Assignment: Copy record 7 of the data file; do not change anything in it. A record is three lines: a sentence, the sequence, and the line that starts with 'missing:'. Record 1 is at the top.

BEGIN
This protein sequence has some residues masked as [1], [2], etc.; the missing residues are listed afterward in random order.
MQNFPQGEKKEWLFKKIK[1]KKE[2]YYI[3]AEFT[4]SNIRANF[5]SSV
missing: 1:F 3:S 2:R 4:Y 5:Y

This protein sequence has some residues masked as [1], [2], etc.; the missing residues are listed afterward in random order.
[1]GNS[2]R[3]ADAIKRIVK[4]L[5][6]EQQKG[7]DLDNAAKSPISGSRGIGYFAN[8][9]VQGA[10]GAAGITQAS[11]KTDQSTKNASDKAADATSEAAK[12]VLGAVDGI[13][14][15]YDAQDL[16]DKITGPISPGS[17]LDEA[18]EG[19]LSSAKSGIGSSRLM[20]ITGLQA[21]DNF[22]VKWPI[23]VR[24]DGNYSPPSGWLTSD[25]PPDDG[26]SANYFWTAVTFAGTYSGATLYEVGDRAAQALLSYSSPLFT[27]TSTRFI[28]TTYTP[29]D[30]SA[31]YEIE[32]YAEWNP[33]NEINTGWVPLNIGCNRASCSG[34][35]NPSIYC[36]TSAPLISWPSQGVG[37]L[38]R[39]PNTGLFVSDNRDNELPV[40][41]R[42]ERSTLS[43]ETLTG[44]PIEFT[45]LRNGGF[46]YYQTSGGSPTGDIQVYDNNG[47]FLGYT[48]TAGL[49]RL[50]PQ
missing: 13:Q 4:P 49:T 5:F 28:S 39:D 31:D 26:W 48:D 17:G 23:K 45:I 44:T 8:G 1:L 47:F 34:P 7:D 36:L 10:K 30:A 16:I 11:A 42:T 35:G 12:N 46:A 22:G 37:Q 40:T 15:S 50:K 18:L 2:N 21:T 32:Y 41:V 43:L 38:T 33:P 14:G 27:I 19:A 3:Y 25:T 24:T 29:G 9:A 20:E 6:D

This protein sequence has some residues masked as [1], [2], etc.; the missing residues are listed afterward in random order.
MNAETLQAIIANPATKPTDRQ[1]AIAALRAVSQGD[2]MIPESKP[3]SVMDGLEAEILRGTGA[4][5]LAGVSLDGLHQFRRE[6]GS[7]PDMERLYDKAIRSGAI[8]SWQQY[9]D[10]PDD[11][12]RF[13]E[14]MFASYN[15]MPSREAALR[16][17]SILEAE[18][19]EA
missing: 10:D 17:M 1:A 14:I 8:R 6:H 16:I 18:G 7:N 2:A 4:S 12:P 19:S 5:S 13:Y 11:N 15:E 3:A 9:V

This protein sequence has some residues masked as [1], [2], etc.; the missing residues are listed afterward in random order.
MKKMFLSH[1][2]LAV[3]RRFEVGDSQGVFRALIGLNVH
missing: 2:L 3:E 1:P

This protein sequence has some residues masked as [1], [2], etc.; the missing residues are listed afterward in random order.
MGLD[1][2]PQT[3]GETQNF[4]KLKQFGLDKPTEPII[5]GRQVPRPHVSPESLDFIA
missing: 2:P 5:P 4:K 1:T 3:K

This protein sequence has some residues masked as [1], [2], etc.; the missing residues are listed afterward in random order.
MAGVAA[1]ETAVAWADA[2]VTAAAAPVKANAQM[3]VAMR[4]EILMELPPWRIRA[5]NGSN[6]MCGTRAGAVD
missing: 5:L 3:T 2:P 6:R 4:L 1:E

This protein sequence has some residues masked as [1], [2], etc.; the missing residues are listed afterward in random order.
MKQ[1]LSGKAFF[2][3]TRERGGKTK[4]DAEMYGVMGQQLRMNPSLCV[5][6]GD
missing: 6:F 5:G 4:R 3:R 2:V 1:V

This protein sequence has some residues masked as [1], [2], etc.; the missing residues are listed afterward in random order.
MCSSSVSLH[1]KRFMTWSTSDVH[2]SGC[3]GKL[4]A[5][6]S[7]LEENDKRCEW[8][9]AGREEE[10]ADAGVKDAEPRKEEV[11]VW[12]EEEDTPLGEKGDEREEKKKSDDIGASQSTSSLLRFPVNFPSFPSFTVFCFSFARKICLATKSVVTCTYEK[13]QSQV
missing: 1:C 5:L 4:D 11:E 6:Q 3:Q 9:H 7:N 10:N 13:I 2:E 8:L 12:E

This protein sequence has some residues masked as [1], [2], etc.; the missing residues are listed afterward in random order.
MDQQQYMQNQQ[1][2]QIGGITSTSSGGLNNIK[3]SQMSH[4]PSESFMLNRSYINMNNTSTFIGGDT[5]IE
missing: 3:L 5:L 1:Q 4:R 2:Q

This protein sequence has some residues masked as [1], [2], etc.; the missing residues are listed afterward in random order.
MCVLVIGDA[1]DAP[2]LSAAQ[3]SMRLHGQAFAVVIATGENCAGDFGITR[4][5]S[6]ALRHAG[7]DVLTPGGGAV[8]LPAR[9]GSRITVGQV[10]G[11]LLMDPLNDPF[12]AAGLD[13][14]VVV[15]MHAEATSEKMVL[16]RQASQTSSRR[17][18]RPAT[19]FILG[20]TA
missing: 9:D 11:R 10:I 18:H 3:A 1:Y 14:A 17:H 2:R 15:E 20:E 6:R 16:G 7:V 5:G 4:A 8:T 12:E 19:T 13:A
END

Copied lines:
This protein sequence has some residues masked as [1], [2], etc.; the missing residues are listed afterward in random order.
MKQ[1]LSGKAFF[2][3]TRERGGKTK[4]DAEMYGVMGQQLRMNPSLCV[5][6]GD
missing: 6:F 5:G 4:R 3:R 2:V 1:V